Joe Yaiullo holding Pam with me patting Pam.

Joe Yaiullo holding Pam with me patting Pam.

 It is funny how you meet someone briefly for a few minutes when you’re introduced by someone else and then you get an invite to peruse their tank. Seems to be the just what happens with reefers. Far from it being a nerdy cellar dweller activity where you must be weird because you like fish, these days reef tanks are often the focal point in many homes or institutions. They’re a chance to talk to fellow reefers where you can have a laugh or cry over what might be happening in your reef tank. I was very lucky to be invited by Randy to visit his tank in Brooklyn at the Pratt Institute. This is his baby and what a baby it is. The simplicity of the system and the growth of the corals is phenomenal. Everything just works in this tank and as you enter the hall where Randy teaches you can see his masterpiece through the glass. Very distracting or maybe just distracting to me as I know I wouldn’t get any studies done. I would be watching the tank all the time. 
Randy Donowitz showing me his pride and joy.

Randy Donowitz showing me his pride and joy.

 Sometimes in this hobby of ours there is so much information to process that it can get confusing which way to go or who to listen to. Luckily there are some fantastic forums and social media pages that are available to us. One of these is Reef2Reef and I had the pleasure of meeting David the owner of Reef2Reef. It is a wonderful forum and very friendly with lots of advice to help out the beginner to expert. Their popcorn at MACNA is always a great way to refuel too! 
Me, Nemo and David Hammontree.

Me, Nemo and David Hammontree.

 Everyone knows Sanjay! We got invited to his house to have a look at his tank and man the corals in his tank are spectacular. Even with all the issues he has had with colonies being happy one day and then not the next it is an amazing tank. The size of the colonies and how they interacted with others was quite surprising. Sanjay always has a smile on his face and loves reefing. There were quite a few reef tanks at his home and then there’s the one at Penn State where he works which he looks after. Can’t wait to see them again this year and see what has changed with each one.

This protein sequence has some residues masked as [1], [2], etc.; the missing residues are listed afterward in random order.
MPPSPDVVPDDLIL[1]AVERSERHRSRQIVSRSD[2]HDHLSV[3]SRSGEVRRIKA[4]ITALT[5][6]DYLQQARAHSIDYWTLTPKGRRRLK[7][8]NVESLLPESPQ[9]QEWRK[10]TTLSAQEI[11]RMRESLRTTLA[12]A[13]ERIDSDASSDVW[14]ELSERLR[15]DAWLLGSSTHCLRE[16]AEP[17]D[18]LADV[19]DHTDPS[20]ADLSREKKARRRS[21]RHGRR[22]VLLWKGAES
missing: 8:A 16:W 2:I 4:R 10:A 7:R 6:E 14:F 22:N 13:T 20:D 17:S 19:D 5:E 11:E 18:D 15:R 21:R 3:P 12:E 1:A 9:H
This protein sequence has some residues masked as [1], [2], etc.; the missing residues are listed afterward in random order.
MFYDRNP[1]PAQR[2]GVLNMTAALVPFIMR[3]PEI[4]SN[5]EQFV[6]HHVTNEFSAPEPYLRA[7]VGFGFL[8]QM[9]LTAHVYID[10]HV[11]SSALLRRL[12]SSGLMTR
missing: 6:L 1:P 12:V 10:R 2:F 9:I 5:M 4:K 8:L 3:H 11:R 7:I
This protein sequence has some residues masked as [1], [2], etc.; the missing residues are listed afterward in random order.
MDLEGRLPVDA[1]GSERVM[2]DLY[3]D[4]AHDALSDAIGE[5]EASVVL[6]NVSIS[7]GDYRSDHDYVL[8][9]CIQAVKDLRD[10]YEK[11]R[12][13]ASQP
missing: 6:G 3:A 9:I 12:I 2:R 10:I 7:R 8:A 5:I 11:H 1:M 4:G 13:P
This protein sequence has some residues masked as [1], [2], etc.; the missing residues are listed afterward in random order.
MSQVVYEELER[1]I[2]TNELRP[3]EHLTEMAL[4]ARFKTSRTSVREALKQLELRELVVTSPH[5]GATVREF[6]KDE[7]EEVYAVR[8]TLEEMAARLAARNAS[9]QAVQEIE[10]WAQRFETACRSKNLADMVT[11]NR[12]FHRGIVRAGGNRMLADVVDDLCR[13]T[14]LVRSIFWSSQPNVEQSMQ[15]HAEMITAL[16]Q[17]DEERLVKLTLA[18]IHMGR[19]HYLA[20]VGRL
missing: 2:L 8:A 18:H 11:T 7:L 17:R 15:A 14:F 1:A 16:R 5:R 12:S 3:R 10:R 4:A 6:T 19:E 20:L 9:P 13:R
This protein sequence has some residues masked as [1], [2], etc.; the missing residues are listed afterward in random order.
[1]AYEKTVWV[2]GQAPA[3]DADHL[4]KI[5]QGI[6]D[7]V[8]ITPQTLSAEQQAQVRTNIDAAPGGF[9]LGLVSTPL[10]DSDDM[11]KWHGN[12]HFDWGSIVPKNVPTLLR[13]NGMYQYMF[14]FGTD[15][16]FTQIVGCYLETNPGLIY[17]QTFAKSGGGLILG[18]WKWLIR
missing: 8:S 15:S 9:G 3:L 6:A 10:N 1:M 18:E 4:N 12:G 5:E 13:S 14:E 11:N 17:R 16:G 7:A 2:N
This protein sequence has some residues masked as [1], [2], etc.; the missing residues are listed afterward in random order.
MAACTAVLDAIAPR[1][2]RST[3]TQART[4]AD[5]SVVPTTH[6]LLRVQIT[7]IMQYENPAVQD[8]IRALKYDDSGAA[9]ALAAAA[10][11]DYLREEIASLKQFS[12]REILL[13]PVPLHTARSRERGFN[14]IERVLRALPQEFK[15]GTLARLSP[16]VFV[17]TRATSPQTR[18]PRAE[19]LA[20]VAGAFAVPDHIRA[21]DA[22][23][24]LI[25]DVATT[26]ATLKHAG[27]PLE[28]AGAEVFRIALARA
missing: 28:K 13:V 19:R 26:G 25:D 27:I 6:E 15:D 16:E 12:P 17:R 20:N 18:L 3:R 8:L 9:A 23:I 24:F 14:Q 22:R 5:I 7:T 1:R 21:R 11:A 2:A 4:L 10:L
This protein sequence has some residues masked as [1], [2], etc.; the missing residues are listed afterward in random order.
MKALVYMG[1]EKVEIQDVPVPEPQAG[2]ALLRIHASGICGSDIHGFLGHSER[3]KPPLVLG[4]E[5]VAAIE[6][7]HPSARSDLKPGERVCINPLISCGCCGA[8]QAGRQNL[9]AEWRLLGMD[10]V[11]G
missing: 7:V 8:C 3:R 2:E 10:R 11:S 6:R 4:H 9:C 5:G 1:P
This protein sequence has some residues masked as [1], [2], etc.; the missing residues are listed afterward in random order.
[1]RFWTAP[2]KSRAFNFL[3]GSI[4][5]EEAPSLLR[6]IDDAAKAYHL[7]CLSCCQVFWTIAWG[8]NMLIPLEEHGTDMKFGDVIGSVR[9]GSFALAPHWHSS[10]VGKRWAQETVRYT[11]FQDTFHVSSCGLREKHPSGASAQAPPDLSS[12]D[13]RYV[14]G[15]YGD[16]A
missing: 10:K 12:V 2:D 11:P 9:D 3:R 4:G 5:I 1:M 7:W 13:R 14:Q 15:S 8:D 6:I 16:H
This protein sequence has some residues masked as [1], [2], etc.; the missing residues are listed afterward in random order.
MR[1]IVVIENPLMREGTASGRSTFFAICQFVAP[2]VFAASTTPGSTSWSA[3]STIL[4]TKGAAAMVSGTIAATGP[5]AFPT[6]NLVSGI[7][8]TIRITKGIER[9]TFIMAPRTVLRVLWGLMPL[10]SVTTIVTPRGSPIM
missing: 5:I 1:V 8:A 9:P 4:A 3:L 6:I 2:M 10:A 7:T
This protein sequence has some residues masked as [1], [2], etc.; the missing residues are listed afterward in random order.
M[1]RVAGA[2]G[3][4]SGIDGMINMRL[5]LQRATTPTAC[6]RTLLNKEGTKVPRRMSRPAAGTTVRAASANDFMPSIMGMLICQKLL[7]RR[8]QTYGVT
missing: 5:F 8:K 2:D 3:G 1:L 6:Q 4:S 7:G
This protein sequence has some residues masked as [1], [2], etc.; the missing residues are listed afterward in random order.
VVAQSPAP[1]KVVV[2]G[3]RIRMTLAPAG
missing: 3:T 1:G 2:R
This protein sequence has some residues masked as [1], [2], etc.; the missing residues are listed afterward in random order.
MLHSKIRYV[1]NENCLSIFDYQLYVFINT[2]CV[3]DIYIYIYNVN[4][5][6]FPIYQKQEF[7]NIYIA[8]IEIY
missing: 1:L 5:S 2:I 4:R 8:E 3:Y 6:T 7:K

Sanjay Joshi and me enjoying a nice cold drink and talking tanks.

Sanjay Joshi and me enjoying a nice cold drink and talking tanks.

 What’s it all about? Well to sum up my ramblings I would say that reefing worldwide is pretty much the same except a few little idiosyncrasies that are unique to each country. We all have our ways of reef keeping that differ from country to country whether we use NSW or have basements to house our tanks and equipment. The one thing that is common ground is the passion to have a healthy and happy reef system. It doesn’t matter if you have been in the hobby one year or fifty, the passion shows in the majority of people I have met from all walks of life. Outsiders look at us weird for being fish nerds and I don’t think that will change ever, but I just smile and think they are missing out on something special. Happy reefing everyone! Enjoy your reef no matter what size it is or what issues might prevail. There is always a fellow reefer out there that will lend a hand if needed.